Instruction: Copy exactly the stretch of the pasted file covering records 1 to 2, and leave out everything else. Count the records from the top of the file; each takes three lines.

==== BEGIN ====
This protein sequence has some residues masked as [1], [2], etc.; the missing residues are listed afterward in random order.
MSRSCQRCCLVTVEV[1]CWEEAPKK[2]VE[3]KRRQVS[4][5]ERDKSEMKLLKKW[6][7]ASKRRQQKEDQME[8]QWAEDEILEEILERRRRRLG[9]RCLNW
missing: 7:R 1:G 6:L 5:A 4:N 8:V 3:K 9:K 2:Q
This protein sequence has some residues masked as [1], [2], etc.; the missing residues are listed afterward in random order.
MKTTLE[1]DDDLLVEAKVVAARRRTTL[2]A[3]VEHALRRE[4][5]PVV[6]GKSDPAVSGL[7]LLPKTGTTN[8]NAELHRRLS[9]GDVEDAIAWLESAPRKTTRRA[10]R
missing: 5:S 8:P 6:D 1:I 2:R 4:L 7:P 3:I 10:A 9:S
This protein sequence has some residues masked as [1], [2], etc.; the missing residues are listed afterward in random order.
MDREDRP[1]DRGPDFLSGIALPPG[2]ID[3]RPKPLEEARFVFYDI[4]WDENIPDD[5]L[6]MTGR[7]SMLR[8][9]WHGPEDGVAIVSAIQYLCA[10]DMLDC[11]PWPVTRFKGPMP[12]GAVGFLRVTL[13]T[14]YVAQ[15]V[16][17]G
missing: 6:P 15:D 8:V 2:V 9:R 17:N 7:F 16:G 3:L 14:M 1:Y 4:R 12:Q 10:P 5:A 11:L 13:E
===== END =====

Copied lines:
This protein sequence has some residues masked as [1], [2], etc.; the missing residues are listed afterward in random order.
MSRSCQRCCLVTVEV[1]CWEEAPKK[2]VE[3]KRRQVS[4][5]ERDKSEMKLLKKW[6][7]ASKRRQQKEDQME[8]QWAEDEILEEILERRRRRLG[9]RCLNW
missing: 7:R 1:G 6:L 5:A 4:N 8:V 3:K 9:K 2:Q
This protein sequence has some residues masked as [1], [2], etc.; the missing residues are listed afterward in random order.
MKTTLE[1]DDDLLVEAKVVAARRRTTL[2]A[3]VEHALRRE[4][5]PVV[6]GKSDPAVSGL[7]LLPKTGTTN[8]NAELHRRLS[9]GDVEDAIAWLESAPRKTTRRA[10]R
missing: 5:S 8:P 6:D 1:I 2:R 4:L 7:P 3:I 10:A 9:S